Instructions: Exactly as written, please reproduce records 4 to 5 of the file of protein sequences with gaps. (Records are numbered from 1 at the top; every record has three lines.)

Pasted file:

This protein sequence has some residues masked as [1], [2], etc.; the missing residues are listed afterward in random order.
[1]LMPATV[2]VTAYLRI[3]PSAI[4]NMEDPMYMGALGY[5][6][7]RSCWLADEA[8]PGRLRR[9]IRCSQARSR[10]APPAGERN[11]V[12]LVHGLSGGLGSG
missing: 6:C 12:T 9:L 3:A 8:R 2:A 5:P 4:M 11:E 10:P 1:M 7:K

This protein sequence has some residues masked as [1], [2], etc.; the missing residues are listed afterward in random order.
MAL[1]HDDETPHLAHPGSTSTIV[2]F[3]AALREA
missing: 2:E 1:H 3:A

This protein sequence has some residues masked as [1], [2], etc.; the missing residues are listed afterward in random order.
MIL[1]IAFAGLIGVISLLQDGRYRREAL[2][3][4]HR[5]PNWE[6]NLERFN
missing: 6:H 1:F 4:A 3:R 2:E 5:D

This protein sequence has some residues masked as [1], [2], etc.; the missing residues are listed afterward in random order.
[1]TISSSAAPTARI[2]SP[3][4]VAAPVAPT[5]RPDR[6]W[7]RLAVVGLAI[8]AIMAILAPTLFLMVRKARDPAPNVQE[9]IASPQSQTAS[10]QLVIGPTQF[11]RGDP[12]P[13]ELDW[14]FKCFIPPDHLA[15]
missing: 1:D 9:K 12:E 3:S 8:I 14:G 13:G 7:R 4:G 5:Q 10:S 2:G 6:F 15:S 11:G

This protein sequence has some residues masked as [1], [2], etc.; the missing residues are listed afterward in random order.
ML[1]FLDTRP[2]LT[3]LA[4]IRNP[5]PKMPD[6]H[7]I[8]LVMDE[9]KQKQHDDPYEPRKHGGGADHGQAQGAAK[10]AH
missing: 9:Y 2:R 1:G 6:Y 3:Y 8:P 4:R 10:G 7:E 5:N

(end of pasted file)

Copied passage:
This protein sequence has some residues masked as [1], [2], etc.; the missing residues are listed afterward in random order.
[1]TISSSAAPTARI[2]SP[3][4]VAAPVAPT[5]RPDR[6]W[7]RLAVVGLAI[8]AIMAILAPTLFLMVRKARDPAPNVQE[9]IASPQSQTAS[10]QLVIGPTQF[11]RGDP[12]P[13]ELDW[14]FKCFIPPDHLA[15]
missing: 1:D 9:K 12:E 3:S 8:I 14:G 13:G 7:R 4:G 5:Q 10:S 2:G 6:F 15:S 11:G

This protein sequence has some residues masked as [1], [2], etc.; the missing residues are listed afterward in random order.
ML[1]FLDTRP[2]LT[3]LA[4]IRNP[5]PKMPD[6]H[7]I[8]LVMDE[9]KQKQHDDPYEPRKHGGGADHGQAQGAAK[10]AH
missing: 9:Y 2:R 1:G 6:Y 3:Y 8:P 4:R 10:G 7:E 5:N